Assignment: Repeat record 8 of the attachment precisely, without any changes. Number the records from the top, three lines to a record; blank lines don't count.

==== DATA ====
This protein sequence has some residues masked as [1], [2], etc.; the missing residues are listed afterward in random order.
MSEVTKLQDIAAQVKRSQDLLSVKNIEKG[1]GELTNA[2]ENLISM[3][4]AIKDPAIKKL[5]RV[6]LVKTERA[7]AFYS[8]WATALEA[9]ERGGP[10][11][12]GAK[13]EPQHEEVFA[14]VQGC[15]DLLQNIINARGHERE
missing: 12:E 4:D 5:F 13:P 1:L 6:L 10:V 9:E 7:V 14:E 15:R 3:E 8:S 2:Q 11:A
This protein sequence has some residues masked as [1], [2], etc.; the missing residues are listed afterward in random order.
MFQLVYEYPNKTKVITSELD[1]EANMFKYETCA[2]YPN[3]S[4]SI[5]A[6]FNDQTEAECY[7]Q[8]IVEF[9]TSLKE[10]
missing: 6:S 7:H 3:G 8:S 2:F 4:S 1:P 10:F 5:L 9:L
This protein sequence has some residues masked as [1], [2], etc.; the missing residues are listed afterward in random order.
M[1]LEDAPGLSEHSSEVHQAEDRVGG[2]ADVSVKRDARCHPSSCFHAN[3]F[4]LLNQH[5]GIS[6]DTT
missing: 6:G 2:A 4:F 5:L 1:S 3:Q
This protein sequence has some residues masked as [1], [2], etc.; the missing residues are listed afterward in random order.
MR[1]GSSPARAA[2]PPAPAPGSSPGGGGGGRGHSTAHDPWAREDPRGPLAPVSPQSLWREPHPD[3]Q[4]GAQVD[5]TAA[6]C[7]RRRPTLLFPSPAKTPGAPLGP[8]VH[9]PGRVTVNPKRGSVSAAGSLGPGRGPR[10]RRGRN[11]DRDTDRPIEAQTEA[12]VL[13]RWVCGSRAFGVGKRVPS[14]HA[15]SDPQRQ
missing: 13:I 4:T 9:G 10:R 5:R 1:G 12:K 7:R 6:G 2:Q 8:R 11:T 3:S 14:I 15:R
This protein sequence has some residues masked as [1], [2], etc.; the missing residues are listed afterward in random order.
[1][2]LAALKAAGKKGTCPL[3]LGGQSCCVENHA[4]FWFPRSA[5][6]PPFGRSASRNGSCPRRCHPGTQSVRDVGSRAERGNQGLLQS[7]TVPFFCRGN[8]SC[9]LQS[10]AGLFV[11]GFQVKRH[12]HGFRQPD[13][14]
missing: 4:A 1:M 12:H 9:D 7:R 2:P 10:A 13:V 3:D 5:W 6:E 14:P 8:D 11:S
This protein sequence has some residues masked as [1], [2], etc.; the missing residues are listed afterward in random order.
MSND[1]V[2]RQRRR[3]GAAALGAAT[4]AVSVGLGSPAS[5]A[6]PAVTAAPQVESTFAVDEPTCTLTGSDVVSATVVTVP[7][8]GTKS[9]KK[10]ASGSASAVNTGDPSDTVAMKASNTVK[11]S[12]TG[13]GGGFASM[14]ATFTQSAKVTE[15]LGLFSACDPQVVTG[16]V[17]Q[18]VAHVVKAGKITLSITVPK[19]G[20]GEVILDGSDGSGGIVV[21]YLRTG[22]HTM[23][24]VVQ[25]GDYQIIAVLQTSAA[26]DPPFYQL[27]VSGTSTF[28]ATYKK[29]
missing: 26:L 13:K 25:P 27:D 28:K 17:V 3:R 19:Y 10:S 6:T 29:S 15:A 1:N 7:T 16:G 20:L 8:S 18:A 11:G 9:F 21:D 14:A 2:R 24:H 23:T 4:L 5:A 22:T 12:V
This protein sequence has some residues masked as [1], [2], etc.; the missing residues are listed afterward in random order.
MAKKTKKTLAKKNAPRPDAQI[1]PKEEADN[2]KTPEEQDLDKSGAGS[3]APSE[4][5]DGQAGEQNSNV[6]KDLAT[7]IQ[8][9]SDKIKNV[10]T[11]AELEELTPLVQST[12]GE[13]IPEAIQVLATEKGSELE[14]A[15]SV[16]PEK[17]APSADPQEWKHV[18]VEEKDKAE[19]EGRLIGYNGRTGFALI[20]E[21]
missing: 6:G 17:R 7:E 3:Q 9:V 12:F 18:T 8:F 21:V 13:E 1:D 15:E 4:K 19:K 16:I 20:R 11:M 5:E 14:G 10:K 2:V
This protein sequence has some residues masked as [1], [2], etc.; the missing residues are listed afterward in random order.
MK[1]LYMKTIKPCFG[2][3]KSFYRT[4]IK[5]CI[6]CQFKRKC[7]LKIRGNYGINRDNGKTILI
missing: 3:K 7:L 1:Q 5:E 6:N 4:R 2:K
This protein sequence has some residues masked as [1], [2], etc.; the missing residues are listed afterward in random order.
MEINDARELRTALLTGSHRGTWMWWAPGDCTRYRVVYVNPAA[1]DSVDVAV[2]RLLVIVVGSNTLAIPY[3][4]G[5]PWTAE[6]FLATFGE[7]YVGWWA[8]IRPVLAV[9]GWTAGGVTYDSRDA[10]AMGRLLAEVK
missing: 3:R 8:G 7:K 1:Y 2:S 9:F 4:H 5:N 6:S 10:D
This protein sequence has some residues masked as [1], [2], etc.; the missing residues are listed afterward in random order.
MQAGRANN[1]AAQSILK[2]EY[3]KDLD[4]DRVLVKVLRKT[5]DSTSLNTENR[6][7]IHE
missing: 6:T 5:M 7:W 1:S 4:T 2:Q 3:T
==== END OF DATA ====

This protein sequence has some residues masked as [1], [2], etc.; the missing residues are listed afterward in random order.
MK[1]LYMKTIKPCFG[2][3]KSFYRT[4]IK[5]CI[6]CQFKRKC[7]LKIRGNYGINRDNGKTILI
missing: 3:K 7:L 1:Q 5:E 6:N 4:R 2:K